Today’s post about inexplicable book love inaugurates two series: the regularly scheduled Friday “Why?” and the whenever-the-heck-we-feel-like-it Why I Love It.
Sometimes the depth of my love for a book is inexplicable, even to me.
I felt this way about TWILIGHT (the first book more than the subsequent ones, which I liked a lot less). The characters annoyed me; I felt like we were constantly told that Bella was tough, but only saw her being sniveling and moonish. Edward struck me as a condescending prick. I agree with every feminist critique.
Yet I was completely captivated by the story as they fell for each other and Bella pursued the mystery of the Cullens. The week after I read the book, I reread the first 300 pages — up until when they were definitively together. Ironically, once the actual suspense plot emerged in the form of threat from other vampires, the story was over for me; the story I’d fallen for was Bella and Edward falling for each other, and from this point on I thought the book consisted entirely too much of them talking about their great love for one another. Ugh. But despite the contempt I sometimes felt for the book while I was reading it, I clearly got something out of it. I’m a slow reader, and rereading 300 pages is not something I do lightly.
This, in a way, is how I feel about my favorite Sarah Dessen novel, THE TRUTH ABOUT FOREVER.
The Truth About Forever
TTAF is a flawed book, much more so, in my opinion, than THIS LULLABY or JUST LISTEN (which I think is objectively her best book*).
The main problem with it is that several of the characters are completely caricatured. When I read it, I adjust it in my head so that one character (Jason) suffers from serious Asperger’s syndrome, while another (Monica) is mildly retarded; it’s the only way I can make sense of their behavior. (And that’s not even getting into Macy’s coworkers at the library.)
Sometimes the inexplicable characterizaton is Dessen stretching her love of metaphor too far. That’s my take on one character (Delia)’s refusal to fix a big freakin’ hole in her driveway, because “some things are better left unfixed,” or some such nonsense. No… that would be false. The crater in your driveway is better off fixed, and Dessen’s better off when she’s not sacrificing believable characters to make her point.
Worse yet, for me, I feel like Dessen stacks the deck at the book’s climax. Without giving away specifics of the denouement, let’s just say that when a character needs to finally make a choice that the entire book has been building toward, Dessen makes the path she’s already won the readership to even more blindingly obvious by having someone act like a complete ass. Not necessary.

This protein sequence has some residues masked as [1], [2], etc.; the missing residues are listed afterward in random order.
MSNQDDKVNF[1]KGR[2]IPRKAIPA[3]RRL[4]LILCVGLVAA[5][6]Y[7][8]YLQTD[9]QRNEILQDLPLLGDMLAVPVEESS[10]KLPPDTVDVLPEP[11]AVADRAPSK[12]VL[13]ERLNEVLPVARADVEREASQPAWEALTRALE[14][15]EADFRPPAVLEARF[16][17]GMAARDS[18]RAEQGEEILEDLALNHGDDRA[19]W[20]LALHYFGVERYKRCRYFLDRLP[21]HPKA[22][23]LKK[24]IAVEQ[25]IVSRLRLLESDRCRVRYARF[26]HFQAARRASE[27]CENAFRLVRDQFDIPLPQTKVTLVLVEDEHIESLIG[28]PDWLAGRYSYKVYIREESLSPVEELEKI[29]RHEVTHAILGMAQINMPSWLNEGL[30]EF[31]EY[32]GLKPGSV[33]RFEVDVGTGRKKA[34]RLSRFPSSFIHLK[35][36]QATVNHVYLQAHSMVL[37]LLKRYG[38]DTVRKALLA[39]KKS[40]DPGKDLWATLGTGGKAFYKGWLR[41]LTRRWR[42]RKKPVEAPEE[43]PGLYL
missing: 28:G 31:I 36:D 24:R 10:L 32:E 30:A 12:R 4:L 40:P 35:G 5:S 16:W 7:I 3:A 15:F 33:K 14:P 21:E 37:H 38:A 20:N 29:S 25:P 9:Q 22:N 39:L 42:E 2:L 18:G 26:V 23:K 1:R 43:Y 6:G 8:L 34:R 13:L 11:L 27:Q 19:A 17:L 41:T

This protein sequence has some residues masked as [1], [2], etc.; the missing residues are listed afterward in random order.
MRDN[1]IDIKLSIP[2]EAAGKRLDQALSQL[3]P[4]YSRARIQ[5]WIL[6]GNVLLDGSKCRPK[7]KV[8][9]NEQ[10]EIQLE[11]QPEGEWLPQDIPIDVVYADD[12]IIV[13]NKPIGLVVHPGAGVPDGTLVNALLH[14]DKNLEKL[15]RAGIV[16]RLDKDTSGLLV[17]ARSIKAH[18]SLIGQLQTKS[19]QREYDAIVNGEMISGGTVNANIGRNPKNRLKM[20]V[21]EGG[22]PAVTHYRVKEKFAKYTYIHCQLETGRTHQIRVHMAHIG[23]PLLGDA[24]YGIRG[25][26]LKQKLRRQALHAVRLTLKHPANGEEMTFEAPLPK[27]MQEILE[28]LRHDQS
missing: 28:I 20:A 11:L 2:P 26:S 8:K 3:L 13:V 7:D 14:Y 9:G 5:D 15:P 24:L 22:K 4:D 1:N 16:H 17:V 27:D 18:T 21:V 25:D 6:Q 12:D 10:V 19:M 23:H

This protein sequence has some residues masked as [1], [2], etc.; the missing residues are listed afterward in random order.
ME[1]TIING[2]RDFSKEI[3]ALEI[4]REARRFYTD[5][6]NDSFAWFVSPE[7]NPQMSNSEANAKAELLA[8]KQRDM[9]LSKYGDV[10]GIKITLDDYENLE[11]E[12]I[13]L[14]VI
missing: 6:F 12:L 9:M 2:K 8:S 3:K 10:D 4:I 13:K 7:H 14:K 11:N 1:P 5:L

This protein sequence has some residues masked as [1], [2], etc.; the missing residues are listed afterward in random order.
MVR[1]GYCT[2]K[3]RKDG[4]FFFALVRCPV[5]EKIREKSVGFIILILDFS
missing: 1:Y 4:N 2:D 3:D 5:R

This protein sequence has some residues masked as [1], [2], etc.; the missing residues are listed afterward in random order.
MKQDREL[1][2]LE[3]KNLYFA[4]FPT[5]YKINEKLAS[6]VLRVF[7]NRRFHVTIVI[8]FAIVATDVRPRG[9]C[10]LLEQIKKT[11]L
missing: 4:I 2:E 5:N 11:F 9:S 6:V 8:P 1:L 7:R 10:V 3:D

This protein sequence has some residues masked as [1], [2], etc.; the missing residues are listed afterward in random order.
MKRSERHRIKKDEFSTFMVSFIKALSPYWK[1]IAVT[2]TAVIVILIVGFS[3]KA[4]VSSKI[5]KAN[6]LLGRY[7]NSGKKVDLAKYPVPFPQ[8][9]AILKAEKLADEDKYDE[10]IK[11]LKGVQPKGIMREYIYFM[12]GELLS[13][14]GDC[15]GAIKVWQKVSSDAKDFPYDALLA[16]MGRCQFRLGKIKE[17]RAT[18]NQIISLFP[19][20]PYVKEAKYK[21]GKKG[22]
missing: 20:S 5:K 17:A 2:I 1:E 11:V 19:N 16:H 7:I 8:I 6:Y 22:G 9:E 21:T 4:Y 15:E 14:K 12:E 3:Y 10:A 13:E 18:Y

So why do I call this my favorite Dessen novel? Because I feel compelled to re-read it every nine months or so, and I love it every time. The appeal of this kind of book, for me, is the fantasy of the guy falling for me; with Wes, it’s an attractive fantasy. And what Dessen, like Meyer in TWILIGHT, utterly masters in TTAF is the slow build from crush to relationship — with plenty of small advances along the way. It’s these small moments — the unexpected escalation of the flirtation — that are what I read and re-read for.
One of the TTAF reviewers on Amazon complains that Wes is utterly bland; one of my favorite book bloggers even calls his ability to solve Macy’s problems, all while lacking a personality of his own, “Sarah Dessen Syndrome.”**
They’re not wrong, but maybe for me that’s the point; he’s the perfect foil for a book that’s really about Macy. What’s appealing about Wes is that he falls for Macy. But Dessen makes it fun by not dwelling on telling us about Macy’s feelings of unlovability; instead, she lets us feel Macy’s roller coaster of continuous humiliation punctuated by amazement at the growing realization that this guy actually likes her. It works for me.
I think that’s also why THIS LULLABY didn’t do quite as much for me, especially the first time I read it. Don’t get me wrong: I enjoyed it just fine, and expect to for years to come. But the point of this book is in large part imagining quirky Dexter falling for you, and the thing is — I’ve had that kind of quirky boyfriend. And frankly, mine was better.
* excluding from consideration Lock and Key, which I’m not reading until the paperback comes out in April; Dessen is one of the authors that provokes my pronounced book-buying fetish.
** This same blogger’s “Sarah Dessen Syndrome 2″ (from the same post), namely the guy bugging the girl until she realizes he was right all along, her emphatic “Not interested!” did mean nothing, and he’s perfect for her!, is something I find a lot harder to tolerate. This is my biggest issue with THIS LULLABY.